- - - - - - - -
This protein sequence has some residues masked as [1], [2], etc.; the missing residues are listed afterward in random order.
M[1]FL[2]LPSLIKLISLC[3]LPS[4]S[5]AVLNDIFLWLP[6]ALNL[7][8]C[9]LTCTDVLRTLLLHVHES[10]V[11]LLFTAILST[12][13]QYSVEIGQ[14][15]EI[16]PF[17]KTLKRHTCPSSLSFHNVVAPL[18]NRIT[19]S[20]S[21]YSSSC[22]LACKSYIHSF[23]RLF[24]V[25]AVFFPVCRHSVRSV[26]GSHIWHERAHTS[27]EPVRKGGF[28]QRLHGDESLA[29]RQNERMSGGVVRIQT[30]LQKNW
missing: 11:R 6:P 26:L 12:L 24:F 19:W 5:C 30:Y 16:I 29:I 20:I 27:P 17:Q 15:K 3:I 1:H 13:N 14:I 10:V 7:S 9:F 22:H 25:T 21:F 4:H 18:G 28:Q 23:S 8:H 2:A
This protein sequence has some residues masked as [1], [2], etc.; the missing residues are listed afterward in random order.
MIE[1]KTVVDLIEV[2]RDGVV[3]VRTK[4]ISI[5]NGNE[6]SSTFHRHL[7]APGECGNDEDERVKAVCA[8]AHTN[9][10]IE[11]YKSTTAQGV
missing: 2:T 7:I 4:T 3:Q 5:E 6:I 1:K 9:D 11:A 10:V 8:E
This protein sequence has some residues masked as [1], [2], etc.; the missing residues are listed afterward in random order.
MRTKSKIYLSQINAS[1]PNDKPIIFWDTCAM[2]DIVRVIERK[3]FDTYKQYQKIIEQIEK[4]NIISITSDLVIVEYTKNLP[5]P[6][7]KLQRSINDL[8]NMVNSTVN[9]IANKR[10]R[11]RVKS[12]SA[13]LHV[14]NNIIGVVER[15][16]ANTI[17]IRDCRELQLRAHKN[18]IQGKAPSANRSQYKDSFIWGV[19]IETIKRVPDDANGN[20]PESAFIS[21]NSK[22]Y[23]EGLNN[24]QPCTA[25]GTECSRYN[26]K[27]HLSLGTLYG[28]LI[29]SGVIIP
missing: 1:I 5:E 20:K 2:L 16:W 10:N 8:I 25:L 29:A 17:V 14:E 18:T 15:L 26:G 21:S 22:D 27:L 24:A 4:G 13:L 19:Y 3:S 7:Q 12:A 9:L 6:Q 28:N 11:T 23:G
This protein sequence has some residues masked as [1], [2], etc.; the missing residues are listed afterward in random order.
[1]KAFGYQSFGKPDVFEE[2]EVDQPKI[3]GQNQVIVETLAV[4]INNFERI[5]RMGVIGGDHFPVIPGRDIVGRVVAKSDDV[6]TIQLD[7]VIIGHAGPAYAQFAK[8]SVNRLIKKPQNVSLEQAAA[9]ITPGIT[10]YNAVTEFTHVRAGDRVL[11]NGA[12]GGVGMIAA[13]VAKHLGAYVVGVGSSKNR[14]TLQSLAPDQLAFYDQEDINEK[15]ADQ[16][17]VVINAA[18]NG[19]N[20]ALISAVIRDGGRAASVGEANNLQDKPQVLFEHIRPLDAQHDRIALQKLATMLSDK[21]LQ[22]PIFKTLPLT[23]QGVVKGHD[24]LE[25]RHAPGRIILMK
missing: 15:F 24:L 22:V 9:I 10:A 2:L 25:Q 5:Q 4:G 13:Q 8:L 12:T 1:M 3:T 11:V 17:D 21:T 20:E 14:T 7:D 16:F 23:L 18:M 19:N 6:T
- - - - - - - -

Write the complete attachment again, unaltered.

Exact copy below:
This protein sequence has some residues masked as [1], [2], etc.; the missing residues are listed afterward in random order.
M[1]FL[2]LPSLIKLISLC[3]LPS[4]S[5]AVLNDIFLWLP[6]ALNL[7][8]C[9]LTCTDVLRTLLLHVHES[10]V[11]LLFTAILST[12][13]QYSVEIGQ[14][15]EI[16]PF[17]KTLKRHTCPSSLSFHNVVAPL[18]NRIT[19]S[20]S[21]YSSSC[22]LACKSYIHSF[23]RLF[24]V[25]AVFFPVCRHSVRSV[26]GSHIWHERAHTS[27]EPVRKGGF[28]QRLHGDESLA[29]RQNERMSGGVVRIQT[30]LQKNW
missing: 11:R 6:P 26:L 12:L 24:F 19:W 5:C 30:Y 16:I 29:I 20:I 27:P 17:Q 15:K 3:I 1:H 13:N 14:I 10:V 7:S 9:F 22:H 25:T 21:F 4:H 18:G 28:Q 23:S 8:H 2:A
This protein sequence has some residues masked as [1], [2], etc.; the missing residues are listed afterward in random order.
MIE[1]KTVVDLIEV[2]RDGVV[3]VRTK[4]ISI[5]NGNE[6]SSTFHRHL[7]APGECGNDEDERVKAVCA[8]AHTN[9][10]IE[11]YKSTTAQGV
missing: 2:T 7:I 4:T 3:Q 5:E 6:I 1:K 9:D 11:A 10:V 8:E
This protein sequence has some residues masked as [1], [2], etc.; the missing residues are listed afterward in random order.
MRTKSKIYLSQINAS[1]PNDKPIIFWDTCAM[2]DIVRVIERK[3]FDTYKQYQKIIEQIEK[4]NIISITSDLVIVEYTKNLP[5]P[6][7]KLQRSINDL[8]NMVNSTVN[9]IANKR[10]R[11]RVKS[12]SA[13]LHV[14]NNIIGVVER[15][16]ANTI[17]IRDCRELQLRAHKN[18]IQGKAPSANRSQYKDSFIWGV[19]IETIKRVPDDANGN[20]PESAFIS[21]NSK[22]Y[23]EGLNN[24]QPCTA[25]GTECSRYN[26]K[27]HLSLGTLYG[28]LI[29]SGVIIP
missing: 1:I 5:E 20:K 2:L 16:W 10:N 8:I 25:L 29:A 17:V 14:E 18:T 15:L 26:G 21:S 22:D 27:L 24:A 4:G 13:L 19:Y 3:S 7:Q 12:A 9:L 6:Q 28:N 11:T 23:G
This protein sequence has some residues masked as [1], [2], etc.; the missing residues are listed afterward in random order.
[1]KAFGYQSFGKPDVFEE[2]EVDQPKI[3]GQNQVIVETLAV[4]INNFERI[5]RMGVIGGDHFPVIPGRDIVGRVVAKSDDV[6]TIQLD[7]VIIGHAGPAYAQFAK[8]SVNRLIKKPQNVSLEQAAA[9]ITPGIT[10]YNAVTEFTHVRAGDRVL[11]NGA[12]GGVGMIAA[13]VAKHLGAYVVGVGSSKNR[14]TLQSLAPDQLAFYDQEDINEK[15]ADQ[16][17]VVINAA[18]NG[19]N[20]ALISAVIRDGGRAASVGEANNLQDKPQVLFEHIRPLDAQHDRIALQKLATMLSDK[21]LQ[22]PIFKTLPLT[23]QGVVKGHD[24]LE[25]RHAPGRIILMK
missing: 15:F 24:L 22:V 9:I 10:A 2:L 25:Q 5:Q 4:G 13:Q 8:L 12:T 1:M 3:T 11:V 17:D 21:T 20:E 14:T 7:D 16:F 23:L 18:M 19:N 6:T